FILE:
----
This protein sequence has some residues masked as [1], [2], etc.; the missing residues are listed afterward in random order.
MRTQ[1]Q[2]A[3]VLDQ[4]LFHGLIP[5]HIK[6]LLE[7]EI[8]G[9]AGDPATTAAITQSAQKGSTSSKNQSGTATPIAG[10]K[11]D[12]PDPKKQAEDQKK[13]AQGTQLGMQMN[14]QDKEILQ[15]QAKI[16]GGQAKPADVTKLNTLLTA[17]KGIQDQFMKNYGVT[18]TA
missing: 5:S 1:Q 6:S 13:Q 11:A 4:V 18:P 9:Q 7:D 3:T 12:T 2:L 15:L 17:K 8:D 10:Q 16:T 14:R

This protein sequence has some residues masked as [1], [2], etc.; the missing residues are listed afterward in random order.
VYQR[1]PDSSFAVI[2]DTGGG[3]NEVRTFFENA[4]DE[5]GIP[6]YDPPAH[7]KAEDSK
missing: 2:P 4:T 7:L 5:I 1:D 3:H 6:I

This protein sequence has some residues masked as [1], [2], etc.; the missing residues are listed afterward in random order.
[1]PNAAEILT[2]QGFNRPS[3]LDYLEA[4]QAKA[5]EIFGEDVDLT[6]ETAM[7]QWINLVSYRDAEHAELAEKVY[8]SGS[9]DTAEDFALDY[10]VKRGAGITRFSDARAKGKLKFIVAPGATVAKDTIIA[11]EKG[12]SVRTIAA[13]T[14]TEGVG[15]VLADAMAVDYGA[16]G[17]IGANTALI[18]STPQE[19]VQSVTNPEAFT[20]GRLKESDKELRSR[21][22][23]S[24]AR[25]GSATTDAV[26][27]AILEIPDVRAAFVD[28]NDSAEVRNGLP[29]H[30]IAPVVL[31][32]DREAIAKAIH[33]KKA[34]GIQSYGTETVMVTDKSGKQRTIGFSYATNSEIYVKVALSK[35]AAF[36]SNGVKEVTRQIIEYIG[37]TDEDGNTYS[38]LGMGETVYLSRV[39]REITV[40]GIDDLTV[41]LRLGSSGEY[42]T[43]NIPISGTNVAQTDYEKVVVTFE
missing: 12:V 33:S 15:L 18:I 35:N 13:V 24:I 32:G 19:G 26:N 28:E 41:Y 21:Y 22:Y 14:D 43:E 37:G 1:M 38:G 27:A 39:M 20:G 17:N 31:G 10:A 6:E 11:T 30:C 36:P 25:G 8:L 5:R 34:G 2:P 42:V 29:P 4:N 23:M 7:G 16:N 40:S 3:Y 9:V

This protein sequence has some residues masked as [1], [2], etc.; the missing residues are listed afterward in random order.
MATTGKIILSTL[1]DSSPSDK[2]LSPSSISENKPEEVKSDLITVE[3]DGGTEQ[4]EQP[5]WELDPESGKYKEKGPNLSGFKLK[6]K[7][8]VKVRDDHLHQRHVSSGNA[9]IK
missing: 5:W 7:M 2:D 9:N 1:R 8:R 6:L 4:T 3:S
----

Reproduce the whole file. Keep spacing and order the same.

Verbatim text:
This protein sequence has some residues masked as [1], [2], etc.; the missing residues are listed afterward in random order.
MRTQ[1]Q[2]A[3]VLDQ[4]LFHGLIP[5]HIK[6]LLE[7]EI[8]G[9]AGDPATTAAITQSAQKGSTSSKNQSGTATPIAG[10]K[11]D[12]PDPKKQAEDQKK[13]AQGTQLGMQMN[14]QDKEILQ[15]QAKI[16]GGQAKPADVTKLNTLLTA[17]KGIQDQFMKNYGVT[18]TA
missing: 5:S 1:Q 6:S 13:Q 11:A 4:V 18:P 9:Q 7:D 3:T 12:T 2:L 15:L 17:K 8:D 10:Q 16:T 14:R

This protein sequence has some residues masked as [1], [2], etc.; the missing residues are listed afterward in random order.
VYQR[1]PDSSFAVI[2]DTGGG[3]NEVRTFFENA[4]DE[5]GIP[6]YDPPAH[7]KAEDSK
missing: 2:P 4:T 7:L 5:I 1:D 3:H 6:I

This protein sequence has some residues masked as [1], [2], etc.; the missing residues are listed afterward in random order.
[1]PNAAEILT[2]QGFNRPS[3]LDYLEA[4]QAKA[5]EIFGEDVDLT[6]ETAM[7]QWINLVSYRDAEHAELAEKVY[8]SGS[9]DTAEDFALDY[10]VKRGAGITRFSDARAKGKLKFIVAPGATVAKDTIIA[11]EKG[12]SVRTIAA[13]T[14]TEGVG[15]VLADAMAVDYGA[16]G[17]IGANTALI[18]STPQE[19]VQSVTNPEAFT[20]GRLKESDKELRSR[21][22][23]S[24]AR[25]GSATTDAV[26][27]AILEIPDVRAAFVD[28]NDSAEVRNGLP[29]H[30]IAPVVL[31][32]DREAIAKAIH[33]KKA[34]GIQSYGTETVMVTDKSGKQRTIGFSYATNSEIYVKVALSK[35]AAF[36]SNGVKEVTRQIIEYIG[37]TDEDGNTYS[38]LGMGETVYLSRV[39]REITV[40]GIDDLTV[41]LRLGSSGEY[42]T[43]NIPISGTNVAQTDYEKVVVTFE
missing: 12:V 33:S 15:L 18:I 35:N 13:V 24:I 32:G 19:G 26:N 28:E 41:Y 21:Y 22:Y 14:D 43:E 37:G 1:M 38:G 27:A 39:M 20:G 17:N 31:G 10:A 6:E 11:T 30:C 36:P 25:G 8:L 5:R 34:G 2:P 42:V 29:P 4:N 23:M 7:G 16:N 40:S 3:Y 9:V

This protein sequence has some residues masked as [1], [2], etc.; the missing residues are listed afterward in random order.
MATTGKIILSTL[1]DSSPSDK[2]LSPSSISENKPEEVKSDLITVE[3]DGGTEQ[4]EQP[5]WELDPESGKYKEKGPNLSGFKLK[6]K[7][8]VKVRDDHLHQRHVSSGNA[9]IK
missing: 5:W 7:M 2:D 9:N 1:R 8:R 6:L 4:T 3:S